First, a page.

The shrine of the Three Wise Men
The true highlight of the cathedral was what led Cologne to such prominence during the Middle Ages and indeed many a Christian pilgrim has made the journey to Köln purely for the chance to see the Shrine of the Three Wise Men (which is believed to be the largest reliquary in the Western world).
The relics (or ‘mortal remains’ as they are sometime referred to as) were brought back from the conquered City of Milan by Frederick Barbarossa and given to then Archbishop of Cologne, Rainald von Dassel, in 1164.
Now encased in a gold gilt case which was conceived by Nicholas of Verdun and was completed in the 1220s, the shrine is to be found behind the High Altar of the cathedral.
Cologne Cathedral Medieval Windows
Perhaps rather miraculously, the medieval windows of Cologne Cathedral were actually removed prior to the Allied air raids of 1944 and so the stunning stained glass survives to this day.
Some of the glass dates all the way back to the 14th-century and can be dated thanks to the appearance of various coats of arms. Elsewhere in the cathedral, one of the Biblical-themed stained glass windows is one of the oldest in Europe.
As is commonly the case with Cathedrals in Europe, Cologne Cathedral also has a small treasury which houses some of the best-kept gems of the ecclesiastical building and can be visited for a small fee (as of 2020, €4 full-price and €2 for concessions). Head inside and you can expect to discover holy relics, as well as artworks created from bronze, silver, and gold.
Largest swinging bell in the world
As well as being one of the most impressive cathedrals in Europe, the South Tower of the Dom boasts the largest swinging bell in the world. The Saint Peter bell can be seen if you walk the 533 steps up to the top of the Southern Tower (for a small fee) and weighs a staggering 24 tonnes. The bell only tolls on special occasions such as New Year’s Day and Christmas Day.
How to visit Cologne Cathedral
Like most cathedrals in Europe, Cologne Cathedral is free to visit and is open every day of the week. However, if you wish to climb to the top of the tower via the steep staircases and be rewarded with one of the best views of Köln, then you’ll need to pay a small fee.
The Cathedral is Germany’s most visited landmark and boasts around 20,000 visitors a day! As such, if you want to see the cathedral without as many crowds, then you’ll want to plan your visit to be in the morning and mid-week if possible.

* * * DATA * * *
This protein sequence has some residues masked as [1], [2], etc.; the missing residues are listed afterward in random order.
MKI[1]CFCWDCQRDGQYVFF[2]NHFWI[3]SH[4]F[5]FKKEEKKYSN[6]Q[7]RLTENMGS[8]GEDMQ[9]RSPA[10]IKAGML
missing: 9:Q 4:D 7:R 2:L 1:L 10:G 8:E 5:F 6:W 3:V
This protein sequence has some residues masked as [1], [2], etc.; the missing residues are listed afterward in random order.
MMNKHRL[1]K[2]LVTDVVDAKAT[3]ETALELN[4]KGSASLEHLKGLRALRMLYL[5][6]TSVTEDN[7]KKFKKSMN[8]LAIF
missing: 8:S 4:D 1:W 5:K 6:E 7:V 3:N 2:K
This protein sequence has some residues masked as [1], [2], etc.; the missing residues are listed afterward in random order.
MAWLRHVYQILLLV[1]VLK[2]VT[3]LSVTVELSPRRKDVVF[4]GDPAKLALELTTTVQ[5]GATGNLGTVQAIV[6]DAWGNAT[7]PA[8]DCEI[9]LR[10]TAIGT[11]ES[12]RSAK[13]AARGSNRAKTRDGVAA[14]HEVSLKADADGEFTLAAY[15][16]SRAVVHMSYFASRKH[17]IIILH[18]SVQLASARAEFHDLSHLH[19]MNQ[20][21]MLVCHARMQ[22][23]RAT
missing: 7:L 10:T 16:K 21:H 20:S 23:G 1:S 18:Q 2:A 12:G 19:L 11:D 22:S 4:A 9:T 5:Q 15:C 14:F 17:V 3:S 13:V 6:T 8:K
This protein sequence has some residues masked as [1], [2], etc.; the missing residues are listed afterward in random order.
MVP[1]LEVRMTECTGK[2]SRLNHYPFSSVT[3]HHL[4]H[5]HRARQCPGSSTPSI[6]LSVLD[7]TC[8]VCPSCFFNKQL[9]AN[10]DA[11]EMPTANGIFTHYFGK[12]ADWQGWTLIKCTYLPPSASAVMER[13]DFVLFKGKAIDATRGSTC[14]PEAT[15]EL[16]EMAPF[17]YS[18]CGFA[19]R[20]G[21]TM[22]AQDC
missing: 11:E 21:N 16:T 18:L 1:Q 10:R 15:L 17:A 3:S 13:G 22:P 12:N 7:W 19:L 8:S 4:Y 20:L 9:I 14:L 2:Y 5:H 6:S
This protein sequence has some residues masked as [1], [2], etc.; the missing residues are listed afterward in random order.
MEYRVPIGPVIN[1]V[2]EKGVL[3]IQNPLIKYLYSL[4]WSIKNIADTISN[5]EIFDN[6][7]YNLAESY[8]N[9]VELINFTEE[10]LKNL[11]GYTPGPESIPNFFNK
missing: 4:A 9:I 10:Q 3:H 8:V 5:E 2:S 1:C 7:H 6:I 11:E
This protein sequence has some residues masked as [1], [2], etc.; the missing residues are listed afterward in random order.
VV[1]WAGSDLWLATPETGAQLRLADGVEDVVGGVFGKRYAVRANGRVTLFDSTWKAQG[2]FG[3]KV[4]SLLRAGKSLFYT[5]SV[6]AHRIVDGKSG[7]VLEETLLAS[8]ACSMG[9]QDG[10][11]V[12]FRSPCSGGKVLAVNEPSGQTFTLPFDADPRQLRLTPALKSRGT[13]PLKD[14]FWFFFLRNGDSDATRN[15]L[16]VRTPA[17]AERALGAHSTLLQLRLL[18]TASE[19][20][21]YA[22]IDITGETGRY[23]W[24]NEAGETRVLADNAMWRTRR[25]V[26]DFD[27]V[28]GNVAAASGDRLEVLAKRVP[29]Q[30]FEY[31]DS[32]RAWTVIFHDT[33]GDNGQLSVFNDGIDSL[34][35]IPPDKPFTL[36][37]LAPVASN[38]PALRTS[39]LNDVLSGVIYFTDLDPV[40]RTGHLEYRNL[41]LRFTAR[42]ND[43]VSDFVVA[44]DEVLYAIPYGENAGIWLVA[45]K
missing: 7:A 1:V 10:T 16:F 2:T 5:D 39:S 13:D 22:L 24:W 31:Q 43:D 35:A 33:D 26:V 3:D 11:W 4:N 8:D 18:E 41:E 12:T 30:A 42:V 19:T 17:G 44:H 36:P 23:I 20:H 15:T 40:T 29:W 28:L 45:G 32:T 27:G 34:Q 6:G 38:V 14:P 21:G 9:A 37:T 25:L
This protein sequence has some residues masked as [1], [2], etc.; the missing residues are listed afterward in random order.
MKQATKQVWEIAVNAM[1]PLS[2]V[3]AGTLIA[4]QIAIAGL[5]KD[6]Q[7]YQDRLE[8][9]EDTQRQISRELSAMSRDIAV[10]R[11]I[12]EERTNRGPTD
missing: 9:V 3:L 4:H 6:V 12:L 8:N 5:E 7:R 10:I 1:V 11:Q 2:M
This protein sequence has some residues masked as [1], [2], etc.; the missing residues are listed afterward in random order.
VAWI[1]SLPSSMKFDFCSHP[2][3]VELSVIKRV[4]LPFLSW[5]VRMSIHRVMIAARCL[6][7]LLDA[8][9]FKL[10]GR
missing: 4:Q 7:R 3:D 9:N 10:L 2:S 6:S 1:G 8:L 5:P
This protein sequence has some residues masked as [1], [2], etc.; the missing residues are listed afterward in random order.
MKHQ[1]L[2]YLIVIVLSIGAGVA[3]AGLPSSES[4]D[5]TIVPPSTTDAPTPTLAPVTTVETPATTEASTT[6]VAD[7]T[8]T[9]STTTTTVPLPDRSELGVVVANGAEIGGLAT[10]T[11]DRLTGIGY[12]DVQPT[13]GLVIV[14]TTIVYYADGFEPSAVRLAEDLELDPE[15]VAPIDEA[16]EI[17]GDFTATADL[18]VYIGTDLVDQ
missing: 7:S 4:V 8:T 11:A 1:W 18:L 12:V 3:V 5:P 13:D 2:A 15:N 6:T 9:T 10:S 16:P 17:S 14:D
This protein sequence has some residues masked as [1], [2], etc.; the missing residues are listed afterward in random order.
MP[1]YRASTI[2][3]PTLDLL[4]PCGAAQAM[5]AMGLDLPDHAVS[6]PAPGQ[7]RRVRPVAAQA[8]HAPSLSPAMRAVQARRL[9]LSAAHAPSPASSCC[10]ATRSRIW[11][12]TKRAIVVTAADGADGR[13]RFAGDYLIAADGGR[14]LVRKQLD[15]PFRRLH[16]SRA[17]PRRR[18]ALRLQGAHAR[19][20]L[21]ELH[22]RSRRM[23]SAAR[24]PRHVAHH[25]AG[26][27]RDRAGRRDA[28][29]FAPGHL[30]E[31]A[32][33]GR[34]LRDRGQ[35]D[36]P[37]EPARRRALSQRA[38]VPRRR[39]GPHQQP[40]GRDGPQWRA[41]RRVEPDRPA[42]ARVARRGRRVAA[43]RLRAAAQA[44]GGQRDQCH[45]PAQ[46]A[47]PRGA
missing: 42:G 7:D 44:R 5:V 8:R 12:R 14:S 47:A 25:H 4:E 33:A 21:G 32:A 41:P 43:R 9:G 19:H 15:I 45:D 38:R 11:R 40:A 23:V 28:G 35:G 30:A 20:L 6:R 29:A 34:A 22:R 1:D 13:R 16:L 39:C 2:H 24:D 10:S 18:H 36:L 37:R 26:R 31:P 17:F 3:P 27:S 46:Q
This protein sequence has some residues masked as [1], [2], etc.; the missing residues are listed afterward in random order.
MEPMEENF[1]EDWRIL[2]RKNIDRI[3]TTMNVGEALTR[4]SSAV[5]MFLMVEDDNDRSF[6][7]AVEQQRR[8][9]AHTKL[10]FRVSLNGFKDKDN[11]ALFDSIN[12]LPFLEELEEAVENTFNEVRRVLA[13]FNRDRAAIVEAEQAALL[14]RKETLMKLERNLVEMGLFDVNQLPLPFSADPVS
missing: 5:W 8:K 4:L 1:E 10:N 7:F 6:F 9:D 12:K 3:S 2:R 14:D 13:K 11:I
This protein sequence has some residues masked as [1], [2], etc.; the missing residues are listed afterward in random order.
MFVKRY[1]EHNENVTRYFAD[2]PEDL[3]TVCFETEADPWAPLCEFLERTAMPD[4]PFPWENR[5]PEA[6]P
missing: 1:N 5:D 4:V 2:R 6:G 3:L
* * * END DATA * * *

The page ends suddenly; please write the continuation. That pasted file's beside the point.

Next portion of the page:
With this being said, even though I visited Cologne Cathedral with a friend on a weekend during the Christmas Market season, we didn’t need to queue to enter! If you’re looking to delve deeper into the history of Cologne Cathedral, then you might consider booking a guided tour like this one. Another German cathedral that’s worth visiting nearby is Aachen Cathedral.
FAQs (Frequently Asked Questions) about Cologne Cathedral
Do you have to pay to visit Cologne Cathedral?
Cologne cathedral is free to visit. Visitors have to pay to visit the tower and treasury.
Why is Cologne Cathedral famous?
Situated right next to the Cologne main train station, Cologne Cathedral was once considered to be the tallest building in the world. Today, the ecclesiastical building remains one of the tallest churches in Europe.
Cologne Cathedral is also home to the Shrine of the Three Wise Men, a golden reliquary alleged to hold relics from the biblical Magi (i.e. the three wise men). Since 1996, the cathedral has been listed on the UNESCO list of culturally important sites.
Why is Cologne Cathedral dark grey?
Despite what you might think, the façade of the Dom isn’t dirty and it doesn’t need a clean! Instead, the sandstone material from which the church is constructed reacts with the sulphuric rain, which in turn causes the dark grey tone of the Cathedral’s exterior.